B. Jurisprudential History
While EO 11246 has been challenged, courts have generally upheld the Executive’s power to impose fair employment conditions incident to the power to contract. In 1971, the Third Circuit resolved whether the Executive may impose the contract terms required by Executive Order 11246 upon federally assisted state construction contracts. Because of the strong federal interest in ensuring that the cost and progress of federally assisted contract projects were not adversely affected by an artificial restriction of the labor pool caused by discrimination, the Court found that Congress delegated authority to promulgate EO 11246 through the Federal Property and Administrative Services Act. The President had acted pursuant to Congress’s authorization, meaning his power was at its zenith, and his actions could be said to “personify the federal sovereignty.” Thus, the Third Circuit found that federal contractors and subcontractors can be required to enact and comply with AAPs based on the President’s procurement power, independent of other federal antidiscrimination law.
III. Enter the Harvard-UNC Cases
Given that the Harvard-UNC cases are being described as challenges to “affirmative action in college admissions,” some employers are concerned that the Supreme Court’s analysis could be applied to “affirmative action in employment” under EO 11246.
A. The Court’s Rulings
On June 29, the Supreme Court held that Harvard and UNC’s race-conscious admissions practices violate the Equal Protection Clause because they discriminate on the basis of race. According to the Court, the proffered justifications for the practices do not withstand strict scrutiny, as the justifications do not rise to the level of a compelling government interest. The Court’s decision leaves little room for race to play a role in college admissions going forward, but it does not foreclose that use entirely. The majority did not address whether the programs violate Title VI (which prohibits discrimination by recipients of financial assistance) and instead noted that the Court has previously interpreted the protections of Title VI co-extensively with the protections of the Equal Protection Clause. Justice Gorsuch, on the other hand, would have found that the admissions practices explicitly violated Title VI as well. Interestingly, the majority opinion never used the phrase “affirmative action” to describe Harvard and UNC’s admissions programs, though Justice Thomas, in his concurring opinion, did.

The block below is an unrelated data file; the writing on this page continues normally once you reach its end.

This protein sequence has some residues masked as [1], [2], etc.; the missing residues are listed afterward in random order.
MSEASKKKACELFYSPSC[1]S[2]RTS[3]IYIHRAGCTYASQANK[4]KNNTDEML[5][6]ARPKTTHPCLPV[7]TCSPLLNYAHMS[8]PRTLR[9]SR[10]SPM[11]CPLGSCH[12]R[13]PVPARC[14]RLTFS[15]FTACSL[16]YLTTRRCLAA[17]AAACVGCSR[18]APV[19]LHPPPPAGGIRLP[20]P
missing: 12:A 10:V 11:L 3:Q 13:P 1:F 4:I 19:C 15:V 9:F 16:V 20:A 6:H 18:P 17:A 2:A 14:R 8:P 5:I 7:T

A key factor in the Court’s decision was the zero-sum nature of college admissions. Race cannot be a determinative factor in a zero-sum environment because, the Court ruled, using race as a “plus” factor in that context necessarily uses it as a “negative” factor for other students. There is room to argue that in contexts that are not zero-sum, the use of race as a plus factor for some does not result in race being a negative for others.
The Court excluded military academies from the scope of its decision, recognizing the academies may present “potentially distinct interests” given their national security context and were not parties to these cases, in any event.
B. Anticipated Challenges to EO 11246
Federal contractors may face challenges to their EEO Plans and AAPs in the wake of the Harvard-UNC cases. Ultimately, however, EO 11246 is not inconsistent with the Equal Protection Clause because it does not discriminate on the basis of race. To the contrary, the Order expressly provides that federal contractors “will not discriminate against any employee or applicant for employment[.]” Even the phrase “affirmative action” is used in EO 11246 in a way that prohibits discrimination: “The Contractor will take affirmative action to ensure that applicants are employed, and that employees are treated during employment, without regard to their race, color, religion, sex, sexual orientation, gender identity, or national origin.” This language stands in opposition to the admissions processes struck down by the Supreme Court, which, in fact, expressly considered an applicant’s race as one of several factors before making a decision as to admission or rejection.
In direct procurement, moreover, the federal government has a distinct interest in ensuring that the largest possible pool of qualified candidates be available for the accomplishment of its projects, and EO 11246 has been upheld by the courts as a valid exercise of this Executive power. The Department of Labor’s OFCCP has been established to regulate this space, and it is difficult to envision the OFCCP changing course, even in a post-Harvard/UNC world. To combat the vestiges of past discrimination, the OFCCP requires federal contractors to implement goals and adhere to timetables that are measurable and tailored to address disparities specific to the various industries in which they are used. Typically, federal contractors are required to take remedial action only after the OFCCP has identified some discrete issue, such as underutilization for a particular job category. This reactive regime is more likely to pass muster under the Supreme Court’s Harvard/UNC analysis, particularly given the OFCCP’s mandate to “hold those who do business with the federal government – contractors and subcontractors – to the fair and reasonable standard that they take affirmative action and not discriminate based on race, color, religion, sex, sexual orientation, gender identity, national origin, disability or status as a protected veteran.” Additionally, given that EO 11246’s origins can be traced directly to national security concerns, defense contractors, in particular, seem well-positioned to continue operating AAPs to advance the “potentially distinct” national security interest recognized by the Supreme Court’s (interim) carve-out for military academies.